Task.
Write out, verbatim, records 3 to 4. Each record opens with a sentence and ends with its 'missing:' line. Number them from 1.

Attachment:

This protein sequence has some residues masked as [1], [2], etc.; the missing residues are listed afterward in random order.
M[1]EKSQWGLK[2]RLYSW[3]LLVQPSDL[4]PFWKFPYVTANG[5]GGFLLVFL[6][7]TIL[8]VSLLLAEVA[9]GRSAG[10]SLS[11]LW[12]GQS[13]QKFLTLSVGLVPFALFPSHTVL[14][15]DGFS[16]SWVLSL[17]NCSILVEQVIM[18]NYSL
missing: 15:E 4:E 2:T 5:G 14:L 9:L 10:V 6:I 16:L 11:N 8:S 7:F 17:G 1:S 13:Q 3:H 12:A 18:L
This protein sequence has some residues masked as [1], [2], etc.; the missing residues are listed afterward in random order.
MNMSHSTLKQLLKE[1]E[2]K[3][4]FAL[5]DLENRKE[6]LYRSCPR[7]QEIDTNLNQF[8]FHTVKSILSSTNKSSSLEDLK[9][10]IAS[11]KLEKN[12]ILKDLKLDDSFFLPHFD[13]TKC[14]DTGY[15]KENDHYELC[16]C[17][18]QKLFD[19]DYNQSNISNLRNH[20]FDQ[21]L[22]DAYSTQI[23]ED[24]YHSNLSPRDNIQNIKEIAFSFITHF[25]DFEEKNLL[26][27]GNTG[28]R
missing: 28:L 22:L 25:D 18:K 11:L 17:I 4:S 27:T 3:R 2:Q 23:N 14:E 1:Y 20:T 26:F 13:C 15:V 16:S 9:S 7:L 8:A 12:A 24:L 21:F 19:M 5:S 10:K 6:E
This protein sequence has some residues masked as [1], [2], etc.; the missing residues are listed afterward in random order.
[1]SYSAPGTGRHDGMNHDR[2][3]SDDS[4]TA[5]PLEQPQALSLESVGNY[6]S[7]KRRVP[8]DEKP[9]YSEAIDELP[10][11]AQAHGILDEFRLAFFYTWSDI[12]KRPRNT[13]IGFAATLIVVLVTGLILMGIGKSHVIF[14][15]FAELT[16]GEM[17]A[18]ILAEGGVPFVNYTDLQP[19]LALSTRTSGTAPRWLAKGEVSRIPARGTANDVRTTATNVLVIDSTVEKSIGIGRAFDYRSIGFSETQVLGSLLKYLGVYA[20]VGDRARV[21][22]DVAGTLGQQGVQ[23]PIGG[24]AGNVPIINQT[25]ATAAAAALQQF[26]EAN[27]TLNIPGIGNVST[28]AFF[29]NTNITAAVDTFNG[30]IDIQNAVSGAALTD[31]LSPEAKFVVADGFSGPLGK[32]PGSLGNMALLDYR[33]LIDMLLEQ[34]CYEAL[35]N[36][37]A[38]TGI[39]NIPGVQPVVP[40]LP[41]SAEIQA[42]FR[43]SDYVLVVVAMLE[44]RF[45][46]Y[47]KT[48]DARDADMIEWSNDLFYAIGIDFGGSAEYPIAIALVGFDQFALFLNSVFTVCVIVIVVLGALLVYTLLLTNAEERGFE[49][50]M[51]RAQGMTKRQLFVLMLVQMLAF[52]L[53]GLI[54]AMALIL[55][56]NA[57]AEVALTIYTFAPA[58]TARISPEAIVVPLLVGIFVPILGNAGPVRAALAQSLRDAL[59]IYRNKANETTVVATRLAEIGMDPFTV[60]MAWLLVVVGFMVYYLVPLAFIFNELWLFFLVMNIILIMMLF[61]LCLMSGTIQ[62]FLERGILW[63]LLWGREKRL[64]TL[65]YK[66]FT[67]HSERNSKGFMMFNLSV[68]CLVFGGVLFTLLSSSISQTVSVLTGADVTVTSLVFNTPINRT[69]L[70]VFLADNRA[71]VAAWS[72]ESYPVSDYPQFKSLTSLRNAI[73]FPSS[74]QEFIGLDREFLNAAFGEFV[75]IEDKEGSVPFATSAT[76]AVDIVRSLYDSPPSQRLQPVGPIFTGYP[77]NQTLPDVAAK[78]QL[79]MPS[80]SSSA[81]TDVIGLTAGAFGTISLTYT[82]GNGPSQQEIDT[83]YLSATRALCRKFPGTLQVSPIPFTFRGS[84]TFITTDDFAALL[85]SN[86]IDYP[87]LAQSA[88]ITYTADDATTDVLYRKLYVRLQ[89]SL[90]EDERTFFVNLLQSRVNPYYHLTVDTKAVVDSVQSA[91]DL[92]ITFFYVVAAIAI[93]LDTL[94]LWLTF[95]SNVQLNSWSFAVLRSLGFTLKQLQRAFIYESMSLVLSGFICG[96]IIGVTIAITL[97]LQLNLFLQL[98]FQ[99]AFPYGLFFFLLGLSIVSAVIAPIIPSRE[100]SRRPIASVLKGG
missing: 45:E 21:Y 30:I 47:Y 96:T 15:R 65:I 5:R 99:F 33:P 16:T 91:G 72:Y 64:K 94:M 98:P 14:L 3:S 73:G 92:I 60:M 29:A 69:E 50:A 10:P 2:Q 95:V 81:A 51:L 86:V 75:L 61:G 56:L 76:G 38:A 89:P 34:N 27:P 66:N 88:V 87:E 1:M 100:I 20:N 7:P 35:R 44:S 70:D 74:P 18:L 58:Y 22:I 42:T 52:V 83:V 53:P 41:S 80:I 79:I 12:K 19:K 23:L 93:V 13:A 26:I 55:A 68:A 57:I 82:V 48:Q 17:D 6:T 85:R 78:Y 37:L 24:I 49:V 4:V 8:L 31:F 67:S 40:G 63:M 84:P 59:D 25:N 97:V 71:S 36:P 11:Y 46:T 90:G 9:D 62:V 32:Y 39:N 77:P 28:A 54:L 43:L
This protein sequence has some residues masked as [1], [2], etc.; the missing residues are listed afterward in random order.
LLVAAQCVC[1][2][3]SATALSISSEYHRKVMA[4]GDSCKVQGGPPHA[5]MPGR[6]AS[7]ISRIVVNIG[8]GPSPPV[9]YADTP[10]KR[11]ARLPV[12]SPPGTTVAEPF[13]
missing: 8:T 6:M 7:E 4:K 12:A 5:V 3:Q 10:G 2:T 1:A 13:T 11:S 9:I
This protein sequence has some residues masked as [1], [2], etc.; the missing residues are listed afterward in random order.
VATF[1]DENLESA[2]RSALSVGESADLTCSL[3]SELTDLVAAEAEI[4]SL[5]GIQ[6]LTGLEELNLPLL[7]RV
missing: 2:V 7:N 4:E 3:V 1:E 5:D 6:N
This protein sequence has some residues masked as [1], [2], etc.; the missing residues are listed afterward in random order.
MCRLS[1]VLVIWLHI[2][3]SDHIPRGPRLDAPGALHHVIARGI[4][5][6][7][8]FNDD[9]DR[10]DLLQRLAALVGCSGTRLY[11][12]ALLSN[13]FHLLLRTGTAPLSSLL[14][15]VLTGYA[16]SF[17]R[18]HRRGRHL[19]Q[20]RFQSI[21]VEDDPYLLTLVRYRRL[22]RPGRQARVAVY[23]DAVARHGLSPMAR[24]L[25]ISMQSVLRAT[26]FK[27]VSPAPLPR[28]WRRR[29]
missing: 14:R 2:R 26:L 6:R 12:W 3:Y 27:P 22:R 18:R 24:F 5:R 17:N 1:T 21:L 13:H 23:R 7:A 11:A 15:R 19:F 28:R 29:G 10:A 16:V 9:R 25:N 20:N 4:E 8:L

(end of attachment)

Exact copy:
This protein sequence has some residues masked as [1], [2], etc.; the missing residues are listed afterward in random order.
[1]SYSAPGTGRHDGMNHDR[2][3]SDDS[4]TA[5]PLEQPQALSLESVGNY[6]S[7]KRRVP[8]DEKP[9]YSEAIDELP[10][11]AQAHGILDEFRLAFFYTWSDI[12]KRPRNT[13]IGFAATLIVVLVTGLILMGIGKSHVIF[14][15]FAELT[16]GEM[17]A[18]ILAEGGVPFVNYTDLQP[19]LALSTRTSGTAPRWLAKGEVSRIPARGTANDVRTTATNVLVIDSTVEKSIGIGRAFDYRSIGFSETQVLGSLLKYLGVYA[20]VGDRARV[21][22]DVAGTLGQQGVQ[23]PIGG[24]AGNVPIINQT[25]ATAAAAALQQF[26]EAN[27]TLNIPGIGNVST[28]AFF[29]NTNITAAVDTFNG[30]IDIQNAVSGAALTD[31]LSPEAKFVVADGFSGPLGK[32]PGSLGNMALLDYR[33]LIDMLLEQ[34]CYEAL[35]N[36][37]A[38]TGI[39]NIPGVQPVVP[40]LP[41]SAEIQA[42]FR[43]SDYVLVVVAMLE[44]RF[45][46]Y[47]KT[48]DARDADMIEWSNDLFYAIGIDFGGSAEYPIAIALVGFDQFALFLNSVFTVCVIVIVVLGALLVYTLLLTNAEERGFE[49][50]M[51]RAQGMTKRQLFVLMLVQMLAF[52]L[53]GLI[54]AMALIL[55][56]NA[57]AEVALTIYTFAPA[58]TARISPEAIVVPLLVGIFVPILGNAGPVRAALAQSLRDAL[59]IYRNKANETTVVATRLAEIGMDPFTV[60]MAWLLVVVGFMVYYLVPLAFIFNELWLFFLVMNIILIMMLF[61]LCLMSGTIQ[62]FLERGILW[63]LLWGREKRL[64]TL[65]YK[66]FT[67]HSERNSKGFMMFNLSV[68]CLVFGGVLFTLLSSSISQTVSVLTGADVTVTSLVFNTPINRT[69]L[70]VFLADNRA[71]VAAWS[72]ESYPVSDYPQFKSLTSLRNAI[73]FPSS[74]QEFIGLDREFLNAAFGEFV[75]IEDKEGSVPFATSAT[76]AVDIVRSLYDSPPSQRLQPVGPIFTGYP[77]NQTLPDVAAK[78]QL[79]MPS[80]SSSA[81]TDVIGLTAGAFGTISLTYT[82]GNGPSQQEIDT[83]YLSATRALCRKFPGTLQVSPIPFTFRGS[84]TFITTDDFAALL[85]SN[86]IDYP[87]LAQSA[88]ITYTADDATTDVLYRKLYVRLQ[89]SL[90]EDERTFFVNLLQSRVNPYYHLTVDTKAVVDSVQSA[91]DL[92]ITFFYVVAAIAI[93]LDTL[94]LWLTF[95]SNVQLNSWSFAVLRSLGFTLKQLQRAFIYESMSLVLSGFICG[96]IIGVTIAITL[97]LQLNLFLQL[98]FQ[99]AFPYGLFFFLLGLSIVSAVIAPIIPSRE[100]SRRPIASVLKGG
missing: 45:E 21:Y 30:I 47:Y 96:T 15:R 65:I 5:R 99:F 33:P 16:T 91:G 72:Y 64:K 94:M 98:P 14:L 3:S 73:G 92:I 60:M 29:A 69:E 50:A 10:P 2:Q 95:V 81:A 51:L 86:V 75:L 61:G 56:L 76:G 38:A 89:P 34:N 27:P 66:N 88:V 87:E 1:M 100:I 20:N 7:P 35:R 44:S 70:D 74:P 18:L 58:Y 22:I 42:T 52:V 83:V 53:P 41:S 80:I 79:I 12:K 19:K 23:L 93:V 13:A 26:I 55:A 68:A 57:I 82:V 48:Q 17:D 6:T 85:R 78:Y 37:L 24:I 49:V 4:V 8:L 31:F 67:S 40:G 63:M 84:P 59:D 25:N 97:V 71:S 36:P 11:Y 46:T 90:G 9:D 62:V 32:Y 39:N 77:P 28:A 54:L 43:L
This protein sequence has some residues masked as [1], [2], etc.; the missing residues are listed afterward in random order.
LLVAAQCVC[1][2][3]SATALSISSEYHRKVMA[4]GDSCKVQGGPPHA[5]MPGR[6]AS[7]ISRIVVNIG[8]GPSPPV[9]YADTP[10]KR[11]ARLPV[12]SPPGTTVAEPF[13]
missing: 8:T 6:M 7:E 4:K 12:A 5:V 3:Q 10:G 2:T 1:A 13:T 11:S 9:I